Yesterday The Criterion Collection announced their March 2020 titles (six!), and I’m pretty excited about them. I haven’t seen the noir on the list, so that’s the one I’m particularly anxious about, but it’s great to see another Spike Lee joint get in the collection!

As always, I hope you find something you’ll enjoy!

The blurbs are from The Criterion Collection’s website (so are the links) — go there to see the details on the supplements.


March 10, 2020

Salesman (1969)
d. David Maysles, Albert Maysles, and Charlotte Zwerin

From The Criterion Collection:

This radically influential portrait of American dreams and disillusionment from Direct Cinema pioneers David Maysles, Albert Maysles, and Charlotte Zwerin captures, with indelible humanity, the worlds of four dogged door-to-door Bible salesmen as they travel from Boston to Florida on a seemingly futile quest to sell luxury editions of the Good Book to working-class Catholics. A vivid evocation of midcentury malaise that unfolds against a backdrop of cheap motels, smoky diners, and suburban living rooms, Salesman assumes poignant dimensions as it uncovers the way its subjects’ fast-talking bravado masks frustration, disappointment, and despair. Revolutionizing the art of nonfiction storytelling with its nonjudgmental, observational style, this landmark documentary is one of the most penetrating films ever made about how deeply embedded consumerism is in America’s sense of its own values.


March 17, 2020

Bamboozled (2000)
d. Spike Lee

From The Criterion Collection:

With this blisteringly funny, unapologetically confrontational satire, writer-director Spike Lee examined the past, present, and future of racism in American popular culture, issuing a daring provocation to creators and consumers alike. Under pressure to help revive his network’s low ratings, television writer Pierre Delacroix (Damon Wayans) hits on an explosively offensive idea: bringing back blackface for a “new-millennium minstrel show.” The white network executives love it, and so do audiences, forcing Pierre and his collaborators to confront their public’s insatiable appetite for dehumanizing stereotypes. Shot primarily on unvarnished digital video and boasting spot-on performances from Savion Glover, Tommy Davidson, Jada Pinkett Smith, Michael Rapaport, Mos Def, and Paul Mooney, Bamboozled is a stinging indictment of mass entertainment at the turn of the twenty-first century that looks more damning with each passing year.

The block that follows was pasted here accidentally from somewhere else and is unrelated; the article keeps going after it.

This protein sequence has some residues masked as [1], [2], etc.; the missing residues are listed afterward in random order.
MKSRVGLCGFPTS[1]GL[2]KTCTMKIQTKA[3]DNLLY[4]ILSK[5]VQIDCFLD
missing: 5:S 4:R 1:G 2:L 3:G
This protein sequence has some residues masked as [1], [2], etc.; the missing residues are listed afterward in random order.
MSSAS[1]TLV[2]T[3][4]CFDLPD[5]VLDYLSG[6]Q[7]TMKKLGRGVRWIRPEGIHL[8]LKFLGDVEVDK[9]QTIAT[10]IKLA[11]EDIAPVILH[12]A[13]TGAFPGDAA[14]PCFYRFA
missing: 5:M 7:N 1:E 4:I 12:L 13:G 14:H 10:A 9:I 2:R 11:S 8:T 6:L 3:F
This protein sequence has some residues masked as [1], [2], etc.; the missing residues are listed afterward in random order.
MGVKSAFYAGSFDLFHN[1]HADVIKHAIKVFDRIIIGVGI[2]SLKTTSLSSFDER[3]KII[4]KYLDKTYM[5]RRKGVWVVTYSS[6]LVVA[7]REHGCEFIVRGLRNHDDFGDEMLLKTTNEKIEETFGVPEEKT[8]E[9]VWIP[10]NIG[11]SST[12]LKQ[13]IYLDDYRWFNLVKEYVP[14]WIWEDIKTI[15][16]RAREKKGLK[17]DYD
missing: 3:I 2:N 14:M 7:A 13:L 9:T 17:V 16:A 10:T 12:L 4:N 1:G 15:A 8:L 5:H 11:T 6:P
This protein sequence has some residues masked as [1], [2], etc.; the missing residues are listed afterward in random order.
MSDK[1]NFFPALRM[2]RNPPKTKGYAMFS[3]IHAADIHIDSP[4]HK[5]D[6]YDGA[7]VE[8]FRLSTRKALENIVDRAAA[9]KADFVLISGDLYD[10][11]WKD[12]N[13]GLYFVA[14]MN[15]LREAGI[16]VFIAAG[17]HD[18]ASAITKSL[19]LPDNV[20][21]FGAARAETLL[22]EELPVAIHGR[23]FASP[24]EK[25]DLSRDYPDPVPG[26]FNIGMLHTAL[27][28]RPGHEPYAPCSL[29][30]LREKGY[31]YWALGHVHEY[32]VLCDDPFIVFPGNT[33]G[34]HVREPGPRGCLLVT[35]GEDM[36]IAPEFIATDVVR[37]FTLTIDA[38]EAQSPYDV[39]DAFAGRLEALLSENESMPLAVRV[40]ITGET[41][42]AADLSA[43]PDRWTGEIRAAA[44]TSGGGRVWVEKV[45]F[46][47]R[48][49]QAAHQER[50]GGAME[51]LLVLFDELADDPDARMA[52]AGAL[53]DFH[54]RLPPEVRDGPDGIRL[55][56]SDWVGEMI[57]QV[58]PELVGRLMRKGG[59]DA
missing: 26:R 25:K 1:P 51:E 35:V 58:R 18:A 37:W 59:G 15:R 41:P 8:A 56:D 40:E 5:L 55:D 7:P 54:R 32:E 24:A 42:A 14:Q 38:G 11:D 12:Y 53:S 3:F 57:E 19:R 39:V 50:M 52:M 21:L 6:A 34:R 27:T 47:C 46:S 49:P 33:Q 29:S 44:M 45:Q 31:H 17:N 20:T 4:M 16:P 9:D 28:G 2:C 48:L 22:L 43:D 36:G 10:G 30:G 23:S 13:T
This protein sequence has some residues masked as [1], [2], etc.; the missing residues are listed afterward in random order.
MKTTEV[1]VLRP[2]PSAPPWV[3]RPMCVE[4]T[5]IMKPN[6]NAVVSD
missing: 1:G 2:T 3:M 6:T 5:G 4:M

March 24, 2020

Leave Her to Heaven (1945)
d. John M. Stahl

From The Criterion Collection:

Novelist Richard Harland (Cornel Wilde) seems to have found the perfect woman in Ellen (Gene Tierney), a beautiful socialite who initiates a whirlwind romance and steers him into marriage before he can think twice. Yet the glassy surface of Ellen’s devotion soon reveals monstrous depths, as Richard comes to realize that his wife is shockingly possessive and may be capable of destroying anyone who comes between them. A singular Hollywood masterpiece that draws freely from the women’s picture and film noir alike, Leave Her to Heaven boasts elegant direction by melodrama specialist John M. Stahl, blazing Technicolor cinematography by Leon Shamroy, and a chilling performance by Tierney, whose Ellen is a femme fatale unlike any other: a woman whose love is as pure as it is poisonous.